UKOLN AHDS Compliance with HTML Standards

Why Bother?

Compliance with HTML standards is needed for a number of reasons:

Which Standards?

The World Wide Web Consortium, W3C, recommend use of the XHTML 1.0 (or higher) standard. This has the advantage of being an XML application (allowing use of XML tools) and can be rendered by most browsers. However authoring tools in use may not yet produce XHTML. Therefore HTML 4.0 may be used.

Cascading style sheets (CSS) should be used in conjunction with XHTML/HTML to describe the appearance of Web resources.

Approaches To Creating Resources

Web resources may be created in a number of ways. Often HTML authoring tools such as DreamWeaver, FrontPage, etc. are used, although experienced HTML authors may prefer to use a simple editing tool. Another approach is to make use of a Content Management System. An alternative approach is to convert proprietary file formats (e.g. MS Word or PowerPoint).  In addition sometimes proprietary formats are not converted but are stored in their native format.

Monitoring Compliance

A number of approaches may be taken to monitoring compliance with HTML standards. For example you can make use of validation features provided by modern HTML authoring tools, use desktop compliance tools or Web-based compliance tools.

The different types of tools can be used in different ways. Tools which are integrated with a HTML authoring tool should be used by the page author. It is important that the author is trained to use such tools on a regular basis. It should be noted that it may be difficult to address systematic errors (e.g. all files missing the DOCTYPE declaration) with this approach.

A popular approach is to make use of SSIs (server-side includes) to retrieve common features (such as headers, footers, navigation bars, etc.). This can be useful for storing HTML elements (such as the DOCTYPE declaration) in a manageable form. However this may cause validation problems if the SSI is not processed.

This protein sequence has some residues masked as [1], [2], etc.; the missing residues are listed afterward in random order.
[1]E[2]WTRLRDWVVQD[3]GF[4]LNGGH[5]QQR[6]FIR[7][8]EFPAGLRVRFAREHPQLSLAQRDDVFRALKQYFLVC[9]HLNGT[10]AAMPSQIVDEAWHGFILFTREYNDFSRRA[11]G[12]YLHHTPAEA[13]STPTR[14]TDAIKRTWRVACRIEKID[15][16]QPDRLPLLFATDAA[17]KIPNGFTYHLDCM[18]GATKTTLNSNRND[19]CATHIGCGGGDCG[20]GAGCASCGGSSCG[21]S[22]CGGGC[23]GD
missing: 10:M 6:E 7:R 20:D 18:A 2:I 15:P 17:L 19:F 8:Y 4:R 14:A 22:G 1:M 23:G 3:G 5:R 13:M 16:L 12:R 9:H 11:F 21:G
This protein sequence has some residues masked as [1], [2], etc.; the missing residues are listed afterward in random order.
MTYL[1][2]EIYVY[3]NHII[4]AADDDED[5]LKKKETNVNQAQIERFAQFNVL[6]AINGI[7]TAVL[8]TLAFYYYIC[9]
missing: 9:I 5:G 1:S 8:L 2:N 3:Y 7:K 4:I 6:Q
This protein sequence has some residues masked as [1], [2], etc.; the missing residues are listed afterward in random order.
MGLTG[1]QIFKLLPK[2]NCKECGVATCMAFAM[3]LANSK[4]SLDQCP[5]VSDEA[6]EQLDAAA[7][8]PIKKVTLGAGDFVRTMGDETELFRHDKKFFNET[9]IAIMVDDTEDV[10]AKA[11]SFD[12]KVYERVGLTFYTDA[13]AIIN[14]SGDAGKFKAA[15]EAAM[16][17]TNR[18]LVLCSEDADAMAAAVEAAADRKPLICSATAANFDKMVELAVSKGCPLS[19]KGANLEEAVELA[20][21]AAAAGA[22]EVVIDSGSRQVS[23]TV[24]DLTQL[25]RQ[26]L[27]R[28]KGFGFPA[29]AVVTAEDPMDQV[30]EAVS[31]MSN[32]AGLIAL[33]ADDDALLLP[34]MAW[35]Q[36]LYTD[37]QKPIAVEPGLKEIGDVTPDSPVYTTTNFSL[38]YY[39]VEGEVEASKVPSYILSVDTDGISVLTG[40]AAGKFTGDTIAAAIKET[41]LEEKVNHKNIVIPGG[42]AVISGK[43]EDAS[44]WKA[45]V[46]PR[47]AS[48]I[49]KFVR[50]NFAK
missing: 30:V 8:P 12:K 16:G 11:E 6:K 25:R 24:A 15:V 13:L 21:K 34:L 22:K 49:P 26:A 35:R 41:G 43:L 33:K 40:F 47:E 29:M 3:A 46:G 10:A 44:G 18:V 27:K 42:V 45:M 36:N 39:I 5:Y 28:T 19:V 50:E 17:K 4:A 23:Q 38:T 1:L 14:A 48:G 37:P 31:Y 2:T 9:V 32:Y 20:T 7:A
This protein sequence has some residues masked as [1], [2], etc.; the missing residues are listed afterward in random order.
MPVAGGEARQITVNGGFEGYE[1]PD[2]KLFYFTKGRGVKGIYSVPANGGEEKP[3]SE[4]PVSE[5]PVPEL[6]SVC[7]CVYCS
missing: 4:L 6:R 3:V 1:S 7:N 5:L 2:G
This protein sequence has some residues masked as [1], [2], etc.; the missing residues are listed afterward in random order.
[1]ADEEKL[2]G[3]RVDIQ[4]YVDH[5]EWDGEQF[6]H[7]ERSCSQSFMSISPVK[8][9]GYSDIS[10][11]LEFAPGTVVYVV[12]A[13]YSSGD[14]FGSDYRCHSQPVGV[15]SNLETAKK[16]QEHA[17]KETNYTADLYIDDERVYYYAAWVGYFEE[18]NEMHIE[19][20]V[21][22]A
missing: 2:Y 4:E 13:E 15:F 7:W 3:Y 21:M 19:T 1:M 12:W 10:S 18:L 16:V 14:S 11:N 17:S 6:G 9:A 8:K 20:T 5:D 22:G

Another approach is to make use of a Content Management System (CMS) or similar server-side technique, such as retrieving resources from a database. In this case it is essential that the template used by the CMS complies with standards.

It may be felt necessary to separate the compliance process from the page authoring. In such cases use of a dedicated HTML checker may be needed. Such tools are often used in batch, to validate multiple files. In many cases voluminous warnings and error messages may be provided. This information may provide indications of systematic errors which should be addressed in workflow processes.

An alternative approach is to use Web-based checking services. An advantage with this approach is that the service may be used in a number of ways: the service may be used directly by entering the URL of a resource to be validated or live access to the checking service may be provided by including a link from a validation icon as used at <> as shown in Figure 1 (this approach could be combined with use of cookies or other techniques so that the icon is only displayed to an administrator).

Figure 1: Using icons as link to validation service

Another approach is to configure your Web server so that users can access the validation service by appending an option to the URL. For further information on this technique see the QA Focus briefing document A URI Interface To Web Testing Tools> at <>. This technique can be deployed with a simple option on your Web server's configuration file.